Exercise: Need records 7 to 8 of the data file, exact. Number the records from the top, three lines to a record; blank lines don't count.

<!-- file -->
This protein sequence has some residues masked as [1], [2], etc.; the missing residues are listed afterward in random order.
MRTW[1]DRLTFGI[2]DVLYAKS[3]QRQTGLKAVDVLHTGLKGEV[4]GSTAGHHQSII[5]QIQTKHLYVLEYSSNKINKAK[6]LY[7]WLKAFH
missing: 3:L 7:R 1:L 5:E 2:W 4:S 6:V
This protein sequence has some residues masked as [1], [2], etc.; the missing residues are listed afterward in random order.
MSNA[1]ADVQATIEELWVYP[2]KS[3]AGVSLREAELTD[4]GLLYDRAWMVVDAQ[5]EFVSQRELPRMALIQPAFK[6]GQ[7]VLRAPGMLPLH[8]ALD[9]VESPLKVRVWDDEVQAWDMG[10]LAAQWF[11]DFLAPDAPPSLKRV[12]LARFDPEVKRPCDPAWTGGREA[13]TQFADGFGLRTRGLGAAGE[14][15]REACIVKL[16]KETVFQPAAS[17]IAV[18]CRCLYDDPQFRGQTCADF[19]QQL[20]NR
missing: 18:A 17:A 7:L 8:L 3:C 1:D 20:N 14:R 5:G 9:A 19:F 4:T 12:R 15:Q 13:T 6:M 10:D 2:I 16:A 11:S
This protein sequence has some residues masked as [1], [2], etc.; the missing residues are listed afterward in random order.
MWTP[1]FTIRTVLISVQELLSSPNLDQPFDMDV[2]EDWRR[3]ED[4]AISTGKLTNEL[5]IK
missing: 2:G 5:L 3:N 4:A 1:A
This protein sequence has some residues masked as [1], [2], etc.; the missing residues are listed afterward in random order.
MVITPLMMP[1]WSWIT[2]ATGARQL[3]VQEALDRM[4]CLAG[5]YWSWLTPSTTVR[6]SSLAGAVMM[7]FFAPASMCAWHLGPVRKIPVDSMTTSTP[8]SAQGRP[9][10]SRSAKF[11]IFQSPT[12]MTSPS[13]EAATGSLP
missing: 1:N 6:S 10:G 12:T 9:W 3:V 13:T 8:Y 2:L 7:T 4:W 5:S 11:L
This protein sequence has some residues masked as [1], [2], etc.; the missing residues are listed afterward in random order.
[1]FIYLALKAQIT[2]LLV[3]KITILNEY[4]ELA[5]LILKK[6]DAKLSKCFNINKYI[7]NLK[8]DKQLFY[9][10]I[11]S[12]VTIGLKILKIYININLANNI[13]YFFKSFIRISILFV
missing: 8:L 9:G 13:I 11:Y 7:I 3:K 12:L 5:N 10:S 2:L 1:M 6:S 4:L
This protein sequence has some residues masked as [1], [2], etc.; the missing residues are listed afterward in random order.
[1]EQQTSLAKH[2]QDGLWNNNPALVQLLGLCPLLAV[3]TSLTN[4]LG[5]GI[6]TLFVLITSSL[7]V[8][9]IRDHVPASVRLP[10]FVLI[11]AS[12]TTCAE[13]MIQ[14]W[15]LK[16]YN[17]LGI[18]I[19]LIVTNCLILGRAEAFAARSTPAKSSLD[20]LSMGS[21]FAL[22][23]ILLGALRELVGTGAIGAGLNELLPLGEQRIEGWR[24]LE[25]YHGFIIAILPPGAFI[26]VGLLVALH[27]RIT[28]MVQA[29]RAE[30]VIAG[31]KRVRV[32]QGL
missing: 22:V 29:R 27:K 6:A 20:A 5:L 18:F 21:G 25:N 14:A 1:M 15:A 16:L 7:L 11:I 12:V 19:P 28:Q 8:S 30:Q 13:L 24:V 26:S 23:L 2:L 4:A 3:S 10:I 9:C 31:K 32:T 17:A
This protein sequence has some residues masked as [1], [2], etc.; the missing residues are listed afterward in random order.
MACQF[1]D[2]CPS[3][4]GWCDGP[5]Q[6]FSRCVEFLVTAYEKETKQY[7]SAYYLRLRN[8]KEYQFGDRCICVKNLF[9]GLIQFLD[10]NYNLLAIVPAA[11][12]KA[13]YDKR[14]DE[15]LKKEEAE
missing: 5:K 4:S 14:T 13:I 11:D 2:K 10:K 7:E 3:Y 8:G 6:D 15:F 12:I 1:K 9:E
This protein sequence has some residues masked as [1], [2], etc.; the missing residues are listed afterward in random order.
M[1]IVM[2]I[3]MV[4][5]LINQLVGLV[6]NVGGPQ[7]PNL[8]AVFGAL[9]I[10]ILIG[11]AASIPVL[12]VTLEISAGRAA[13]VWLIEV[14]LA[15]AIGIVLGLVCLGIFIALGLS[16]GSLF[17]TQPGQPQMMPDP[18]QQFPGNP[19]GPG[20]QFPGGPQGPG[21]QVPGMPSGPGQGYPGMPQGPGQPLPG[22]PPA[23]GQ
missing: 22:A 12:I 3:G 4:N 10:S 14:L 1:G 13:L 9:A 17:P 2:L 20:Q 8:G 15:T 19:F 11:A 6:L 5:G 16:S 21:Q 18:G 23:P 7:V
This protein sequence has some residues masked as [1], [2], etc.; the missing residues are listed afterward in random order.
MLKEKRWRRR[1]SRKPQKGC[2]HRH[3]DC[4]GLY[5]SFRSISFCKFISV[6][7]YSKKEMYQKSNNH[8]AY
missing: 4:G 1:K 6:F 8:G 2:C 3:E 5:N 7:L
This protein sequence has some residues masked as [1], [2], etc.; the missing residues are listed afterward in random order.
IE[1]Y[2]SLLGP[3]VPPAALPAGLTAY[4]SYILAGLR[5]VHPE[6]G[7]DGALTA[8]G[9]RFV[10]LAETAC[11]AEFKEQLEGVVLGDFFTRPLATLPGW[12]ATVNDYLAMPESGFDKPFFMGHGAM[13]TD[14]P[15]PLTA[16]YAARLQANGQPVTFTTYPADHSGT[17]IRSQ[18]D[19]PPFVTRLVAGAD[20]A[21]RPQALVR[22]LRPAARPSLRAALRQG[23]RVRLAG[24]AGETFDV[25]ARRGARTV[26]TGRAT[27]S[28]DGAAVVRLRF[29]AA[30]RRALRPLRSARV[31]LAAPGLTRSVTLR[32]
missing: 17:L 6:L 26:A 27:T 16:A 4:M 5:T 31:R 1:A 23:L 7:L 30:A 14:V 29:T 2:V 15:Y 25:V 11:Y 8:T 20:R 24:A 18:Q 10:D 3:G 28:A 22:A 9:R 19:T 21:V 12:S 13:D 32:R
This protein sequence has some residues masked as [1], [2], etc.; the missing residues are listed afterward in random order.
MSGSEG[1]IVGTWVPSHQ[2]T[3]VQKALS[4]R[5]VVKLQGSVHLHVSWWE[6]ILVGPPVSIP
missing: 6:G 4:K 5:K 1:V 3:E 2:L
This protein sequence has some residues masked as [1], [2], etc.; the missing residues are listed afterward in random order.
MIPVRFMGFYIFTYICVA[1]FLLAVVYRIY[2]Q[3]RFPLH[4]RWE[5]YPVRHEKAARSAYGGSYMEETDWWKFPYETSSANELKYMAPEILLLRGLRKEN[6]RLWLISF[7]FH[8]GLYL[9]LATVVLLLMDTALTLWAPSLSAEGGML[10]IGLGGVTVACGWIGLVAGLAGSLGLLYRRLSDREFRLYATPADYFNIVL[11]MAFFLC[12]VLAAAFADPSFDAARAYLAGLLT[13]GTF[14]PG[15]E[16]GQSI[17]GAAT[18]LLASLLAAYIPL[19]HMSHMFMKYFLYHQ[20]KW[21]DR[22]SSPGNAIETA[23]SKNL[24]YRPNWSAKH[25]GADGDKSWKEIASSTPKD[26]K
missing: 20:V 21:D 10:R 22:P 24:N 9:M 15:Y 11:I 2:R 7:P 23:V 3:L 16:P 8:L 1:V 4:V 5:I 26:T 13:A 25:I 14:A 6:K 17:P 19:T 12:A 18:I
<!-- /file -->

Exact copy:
This protein sequence has some residues masked as [1], [2], etc.; the missing residues are listed afterward in random order.
MACQF[1]D[2]CPS[3][4]GWCDGP[5]Q[6]FSRCVEFLVTAYEKETKQY[7]SAYYLRLRN[8]KEYQFGDRCICVKNLF[9]GLIQFLD[10]NYNLLAIVPAA[11][12]KA[13]YDKR[14]DE[15]LKKEEAE
missing: 5:K 4:S 14:T 13:I 11:D 2:K 10:K 7:E 3:Y 8:G 6:D 15:F 12:I 1:K 9:E
This protein sequence has some residues masked as [1], [2], etc.; the missing residues are listed afterward in random order.
M[1]IVM[2]I[3]MV[4][5]LINQLVGLV[6]NVGGPQ[7]PNL[8]AVFGAL[9]I[10]ILIG[11]AASIPVL[12]VTLEISAGRAA[13]VWLIEV[14]LA[15]AIGIVLGLVCLGIFIALGLS[16]GSLF[17]TQPGQPQMMPDP[18]QQFPGNP[19]GPG[20]QFPGGPQGPG[21]QVPGMPSGPGQGYPGMPQGPGQPLPG[22]PPA[23]GQ
missing: 22:A 12:I 3:G 4:N 10:S 14:L 1:G 13:L 9:A 17:P 2:L 20:Q 8:G 15:T 19:F 11:A 6:L 5:G 16:S 21:Q 18:G 23:P 7:V